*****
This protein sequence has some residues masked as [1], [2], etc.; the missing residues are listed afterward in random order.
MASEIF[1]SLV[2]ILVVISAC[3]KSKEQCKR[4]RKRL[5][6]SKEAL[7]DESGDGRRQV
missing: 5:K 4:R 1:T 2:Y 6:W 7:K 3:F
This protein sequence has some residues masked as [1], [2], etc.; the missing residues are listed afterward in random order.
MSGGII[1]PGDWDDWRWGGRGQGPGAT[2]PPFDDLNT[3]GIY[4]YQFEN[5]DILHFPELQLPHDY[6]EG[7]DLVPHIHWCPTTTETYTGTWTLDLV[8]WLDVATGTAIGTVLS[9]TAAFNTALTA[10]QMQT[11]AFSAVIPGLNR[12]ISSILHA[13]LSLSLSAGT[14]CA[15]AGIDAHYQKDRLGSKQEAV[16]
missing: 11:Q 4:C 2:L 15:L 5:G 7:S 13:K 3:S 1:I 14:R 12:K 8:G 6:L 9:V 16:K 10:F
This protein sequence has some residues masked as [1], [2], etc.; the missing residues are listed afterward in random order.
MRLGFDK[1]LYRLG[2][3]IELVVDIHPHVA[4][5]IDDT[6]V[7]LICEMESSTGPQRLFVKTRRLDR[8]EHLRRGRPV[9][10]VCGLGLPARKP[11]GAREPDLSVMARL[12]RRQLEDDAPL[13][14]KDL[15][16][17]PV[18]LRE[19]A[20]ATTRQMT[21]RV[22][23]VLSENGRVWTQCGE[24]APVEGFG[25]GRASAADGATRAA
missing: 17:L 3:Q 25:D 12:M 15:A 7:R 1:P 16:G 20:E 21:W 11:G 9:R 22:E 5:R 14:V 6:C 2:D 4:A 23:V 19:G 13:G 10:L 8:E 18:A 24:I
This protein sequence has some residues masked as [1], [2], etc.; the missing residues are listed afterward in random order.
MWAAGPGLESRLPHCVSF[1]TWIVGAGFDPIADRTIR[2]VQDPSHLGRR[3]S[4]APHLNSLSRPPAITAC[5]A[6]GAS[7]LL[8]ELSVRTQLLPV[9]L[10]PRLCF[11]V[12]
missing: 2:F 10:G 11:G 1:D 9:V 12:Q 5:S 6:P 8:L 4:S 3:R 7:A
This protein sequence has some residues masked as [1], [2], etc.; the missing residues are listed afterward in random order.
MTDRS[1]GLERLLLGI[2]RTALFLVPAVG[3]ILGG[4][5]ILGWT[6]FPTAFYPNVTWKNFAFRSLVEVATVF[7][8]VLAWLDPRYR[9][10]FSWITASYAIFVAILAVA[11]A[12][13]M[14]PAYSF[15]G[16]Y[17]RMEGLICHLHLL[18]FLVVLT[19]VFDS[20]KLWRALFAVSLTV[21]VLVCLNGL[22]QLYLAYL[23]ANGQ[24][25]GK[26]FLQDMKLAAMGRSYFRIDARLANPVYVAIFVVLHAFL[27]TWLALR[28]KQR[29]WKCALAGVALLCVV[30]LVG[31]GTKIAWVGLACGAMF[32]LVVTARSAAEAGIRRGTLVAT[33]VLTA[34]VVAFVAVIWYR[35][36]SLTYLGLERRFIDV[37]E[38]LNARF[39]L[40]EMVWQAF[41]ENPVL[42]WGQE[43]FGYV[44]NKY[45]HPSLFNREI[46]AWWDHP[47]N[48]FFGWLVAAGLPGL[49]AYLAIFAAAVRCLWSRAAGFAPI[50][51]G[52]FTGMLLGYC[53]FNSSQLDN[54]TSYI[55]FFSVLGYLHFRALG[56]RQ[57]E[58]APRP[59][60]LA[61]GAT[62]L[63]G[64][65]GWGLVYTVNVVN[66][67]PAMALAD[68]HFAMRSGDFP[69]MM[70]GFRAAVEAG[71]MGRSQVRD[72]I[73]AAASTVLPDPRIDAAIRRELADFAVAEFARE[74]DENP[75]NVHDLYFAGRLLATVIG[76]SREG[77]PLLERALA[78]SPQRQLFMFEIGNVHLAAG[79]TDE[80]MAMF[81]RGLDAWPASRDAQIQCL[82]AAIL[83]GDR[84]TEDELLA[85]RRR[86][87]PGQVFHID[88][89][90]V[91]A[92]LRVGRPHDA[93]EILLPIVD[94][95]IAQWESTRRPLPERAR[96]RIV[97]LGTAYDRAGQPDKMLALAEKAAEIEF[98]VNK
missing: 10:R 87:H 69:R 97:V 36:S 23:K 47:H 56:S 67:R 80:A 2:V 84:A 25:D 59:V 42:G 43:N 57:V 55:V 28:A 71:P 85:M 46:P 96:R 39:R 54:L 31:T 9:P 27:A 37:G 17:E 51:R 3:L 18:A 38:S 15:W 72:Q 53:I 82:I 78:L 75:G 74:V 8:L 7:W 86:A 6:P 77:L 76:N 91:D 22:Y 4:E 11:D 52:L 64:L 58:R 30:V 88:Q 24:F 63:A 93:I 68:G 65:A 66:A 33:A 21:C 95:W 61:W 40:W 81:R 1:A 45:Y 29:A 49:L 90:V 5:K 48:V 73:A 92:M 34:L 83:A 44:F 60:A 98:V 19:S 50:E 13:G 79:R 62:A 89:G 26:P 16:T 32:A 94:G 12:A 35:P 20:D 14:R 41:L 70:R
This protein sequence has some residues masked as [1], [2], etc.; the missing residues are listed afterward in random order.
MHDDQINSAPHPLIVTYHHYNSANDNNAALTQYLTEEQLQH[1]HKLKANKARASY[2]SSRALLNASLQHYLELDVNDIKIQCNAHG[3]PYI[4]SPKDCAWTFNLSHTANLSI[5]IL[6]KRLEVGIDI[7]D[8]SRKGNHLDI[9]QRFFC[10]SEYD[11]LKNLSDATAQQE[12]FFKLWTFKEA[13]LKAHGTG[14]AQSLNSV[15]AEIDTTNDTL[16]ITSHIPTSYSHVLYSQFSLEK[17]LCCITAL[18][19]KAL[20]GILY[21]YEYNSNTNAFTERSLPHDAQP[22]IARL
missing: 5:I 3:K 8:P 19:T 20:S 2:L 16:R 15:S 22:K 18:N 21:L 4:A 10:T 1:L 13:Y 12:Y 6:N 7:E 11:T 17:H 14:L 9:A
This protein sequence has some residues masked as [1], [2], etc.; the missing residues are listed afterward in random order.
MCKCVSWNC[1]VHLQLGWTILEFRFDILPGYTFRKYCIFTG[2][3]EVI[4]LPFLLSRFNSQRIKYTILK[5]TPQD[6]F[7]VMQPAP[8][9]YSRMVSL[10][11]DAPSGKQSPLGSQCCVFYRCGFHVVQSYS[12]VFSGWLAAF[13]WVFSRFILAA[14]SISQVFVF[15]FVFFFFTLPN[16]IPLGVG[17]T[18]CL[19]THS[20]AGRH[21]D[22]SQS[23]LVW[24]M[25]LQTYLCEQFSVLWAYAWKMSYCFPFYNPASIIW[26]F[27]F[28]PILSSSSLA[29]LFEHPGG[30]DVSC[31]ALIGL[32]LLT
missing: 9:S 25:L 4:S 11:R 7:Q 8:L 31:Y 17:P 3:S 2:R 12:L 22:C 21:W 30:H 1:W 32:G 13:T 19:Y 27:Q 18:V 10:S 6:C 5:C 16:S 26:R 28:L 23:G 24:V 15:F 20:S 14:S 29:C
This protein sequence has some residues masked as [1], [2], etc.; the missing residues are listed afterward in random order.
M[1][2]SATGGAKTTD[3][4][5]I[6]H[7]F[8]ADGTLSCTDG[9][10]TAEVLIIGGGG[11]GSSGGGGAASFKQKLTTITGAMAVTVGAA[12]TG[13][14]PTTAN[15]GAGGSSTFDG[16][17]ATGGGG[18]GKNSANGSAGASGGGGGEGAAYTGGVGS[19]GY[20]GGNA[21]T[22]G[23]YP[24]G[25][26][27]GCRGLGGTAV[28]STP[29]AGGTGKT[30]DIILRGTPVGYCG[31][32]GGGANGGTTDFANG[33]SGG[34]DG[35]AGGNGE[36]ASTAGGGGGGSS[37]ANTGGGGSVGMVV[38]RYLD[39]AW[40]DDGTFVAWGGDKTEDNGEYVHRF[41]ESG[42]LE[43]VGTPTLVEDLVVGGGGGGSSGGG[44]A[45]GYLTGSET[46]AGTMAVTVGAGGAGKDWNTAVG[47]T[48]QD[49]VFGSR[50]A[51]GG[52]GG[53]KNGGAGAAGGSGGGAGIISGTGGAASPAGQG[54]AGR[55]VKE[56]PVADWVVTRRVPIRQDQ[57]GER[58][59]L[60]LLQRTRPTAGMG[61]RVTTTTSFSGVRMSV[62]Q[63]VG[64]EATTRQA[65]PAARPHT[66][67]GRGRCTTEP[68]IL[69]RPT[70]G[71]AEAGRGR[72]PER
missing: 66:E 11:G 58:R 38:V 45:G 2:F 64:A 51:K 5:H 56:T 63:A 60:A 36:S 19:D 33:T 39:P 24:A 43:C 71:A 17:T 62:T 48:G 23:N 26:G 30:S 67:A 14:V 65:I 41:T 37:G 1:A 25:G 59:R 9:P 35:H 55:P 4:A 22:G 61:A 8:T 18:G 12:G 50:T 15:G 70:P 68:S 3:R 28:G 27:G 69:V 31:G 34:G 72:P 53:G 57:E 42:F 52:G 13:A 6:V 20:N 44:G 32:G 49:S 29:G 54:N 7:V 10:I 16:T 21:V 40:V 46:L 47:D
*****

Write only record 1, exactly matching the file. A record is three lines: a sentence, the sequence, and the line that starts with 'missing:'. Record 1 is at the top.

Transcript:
This protein sequence has some residues masked as [1], [2], etc.; the missing residues are listed afterward in random order.
MASEIF[1]SLV[2]ILVVISAC[3]KSKEQCKR[4]RKRL[5][6]SKEAL[7]DESGDGRRQV
missing: 5:K 4:R 1:T 2:Y 6:W 7:K 3:F